There was an interesting meeting of the European Policy Forum last evening. Perhaps it was inevitable on a day that a drought was announced in the South East of England, but rather than focus on the substantive issues that will empower customers (choice and incentives to reduce costs to supply), most of the discussion surrounded increasing upstream competition or debating whether collaboration becomes impossible when competition is introduced.
There are three things that strike me from this debate on upstream reform.
First, we may have surveyed or consulted customers – but we have never truly empowered them to make decisions. Certainly, in Scotland, our understanding of what customers want from their water industry is now quite different to the period before the market opened. Their actual choices appear to be different from the conclusions of surveys. Customers are keen to work with their retailers to reduce their environmental footprint and would be open to more innovative and cheaper solutions. Experience shows, however, that such initiatives take time to progress. How do we ensure that upstream reform is consistent with the expectations of customers? We should always remember who pays the bills.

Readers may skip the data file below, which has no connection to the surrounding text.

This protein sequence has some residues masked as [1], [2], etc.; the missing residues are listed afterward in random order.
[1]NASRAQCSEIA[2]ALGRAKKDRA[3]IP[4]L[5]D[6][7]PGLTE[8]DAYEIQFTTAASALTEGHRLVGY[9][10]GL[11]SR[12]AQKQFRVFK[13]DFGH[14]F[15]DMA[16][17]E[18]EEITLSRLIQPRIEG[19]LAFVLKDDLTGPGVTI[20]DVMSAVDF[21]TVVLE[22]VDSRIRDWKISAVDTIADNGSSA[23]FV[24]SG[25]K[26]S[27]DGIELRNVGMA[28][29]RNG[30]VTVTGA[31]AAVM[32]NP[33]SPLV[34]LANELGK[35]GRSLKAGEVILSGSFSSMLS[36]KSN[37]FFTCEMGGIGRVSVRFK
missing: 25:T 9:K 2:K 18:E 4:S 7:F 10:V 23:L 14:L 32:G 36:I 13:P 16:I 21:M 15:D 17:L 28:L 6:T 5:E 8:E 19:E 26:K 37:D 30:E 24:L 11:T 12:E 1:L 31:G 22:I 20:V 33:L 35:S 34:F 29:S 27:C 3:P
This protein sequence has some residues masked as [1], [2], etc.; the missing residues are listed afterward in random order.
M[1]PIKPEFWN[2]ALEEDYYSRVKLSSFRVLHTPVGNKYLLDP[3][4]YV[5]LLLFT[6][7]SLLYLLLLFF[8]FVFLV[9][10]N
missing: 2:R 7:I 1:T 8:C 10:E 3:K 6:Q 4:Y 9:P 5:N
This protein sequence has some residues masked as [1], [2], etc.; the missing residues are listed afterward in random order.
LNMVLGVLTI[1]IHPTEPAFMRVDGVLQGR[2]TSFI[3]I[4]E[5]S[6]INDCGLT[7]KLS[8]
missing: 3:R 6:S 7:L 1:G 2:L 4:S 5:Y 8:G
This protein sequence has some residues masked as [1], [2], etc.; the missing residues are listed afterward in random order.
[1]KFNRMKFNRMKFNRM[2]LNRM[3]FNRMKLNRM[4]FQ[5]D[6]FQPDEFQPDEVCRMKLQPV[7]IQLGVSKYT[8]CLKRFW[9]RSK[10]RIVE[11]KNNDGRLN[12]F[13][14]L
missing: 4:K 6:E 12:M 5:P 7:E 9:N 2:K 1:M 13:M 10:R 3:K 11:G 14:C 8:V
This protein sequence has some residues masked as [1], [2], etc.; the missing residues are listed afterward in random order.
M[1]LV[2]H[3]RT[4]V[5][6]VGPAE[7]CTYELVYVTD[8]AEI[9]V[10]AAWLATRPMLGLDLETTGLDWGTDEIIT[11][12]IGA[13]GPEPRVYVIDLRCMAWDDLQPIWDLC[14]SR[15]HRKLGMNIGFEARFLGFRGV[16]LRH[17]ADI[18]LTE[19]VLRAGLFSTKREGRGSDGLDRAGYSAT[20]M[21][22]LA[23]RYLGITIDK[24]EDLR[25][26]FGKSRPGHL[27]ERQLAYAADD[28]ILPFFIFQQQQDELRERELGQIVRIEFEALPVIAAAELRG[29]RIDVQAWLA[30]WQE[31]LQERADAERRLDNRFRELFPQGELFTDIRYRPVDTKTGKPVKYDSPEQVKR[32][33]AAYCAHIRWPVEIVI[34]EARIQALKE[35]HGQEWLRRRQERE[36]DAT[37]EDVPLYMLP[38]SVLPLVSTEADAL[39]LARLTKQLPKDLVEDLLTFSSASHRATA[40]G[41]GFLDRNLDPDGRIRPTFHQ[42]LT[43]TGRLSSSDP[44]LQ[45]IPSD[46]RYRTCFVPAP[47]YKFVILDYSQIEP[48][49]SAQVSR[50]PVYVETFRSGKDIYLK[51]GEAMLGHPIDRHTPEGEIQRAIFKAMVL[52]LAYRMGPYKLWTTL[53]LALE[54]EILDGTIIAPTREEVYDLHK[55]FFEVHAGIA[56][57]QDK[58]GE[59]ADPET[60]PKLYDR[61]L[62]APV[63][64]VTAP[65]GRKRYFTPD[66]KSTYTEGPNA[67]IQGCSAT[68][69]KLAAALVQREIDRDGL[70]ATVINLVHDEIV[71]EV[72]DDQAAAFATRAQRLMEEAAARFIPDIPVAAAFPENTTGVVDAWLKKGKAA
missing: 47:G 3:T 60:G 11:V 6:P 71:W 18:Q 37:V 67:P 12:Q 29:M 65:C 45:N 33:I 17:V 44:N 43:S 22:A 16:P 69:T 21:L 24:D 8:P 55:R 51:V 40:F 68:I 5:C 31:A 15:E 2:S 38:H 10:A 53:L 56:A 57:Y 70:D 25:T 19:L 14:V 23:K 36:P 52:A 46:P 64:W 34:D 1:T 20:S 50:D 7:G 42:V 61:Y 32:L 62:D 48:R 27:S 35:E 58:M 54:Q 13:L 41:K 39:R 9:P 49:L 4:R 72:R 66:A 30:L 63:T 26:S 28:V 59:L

Secondly, is water trading (or the agreeing of bulk supplies at it used to be called) competition? There were some who appeared to argue that it was. Could it not, however, be the result of a collaborative approach and the conclusion of a mutually beneficial agreement between two water companies? It would seem to me that the latter approach does not risk becoming a zero-sum game. A more adversarial approach would offer no such guarantee.
Thirdly, it is unhelpful to think of water resources in a vacuum. The management of drainage and waste water has to be considered. Waste water not only contains potentially valuable heat and minerals – it could also relieve pressure on raw water sources.
There is clearly a need for better definition of the issues. We all agree about the importance of resilience and affordability – the themes of the Government's White Paper –
but we will best achieve these aims by working collaboratively.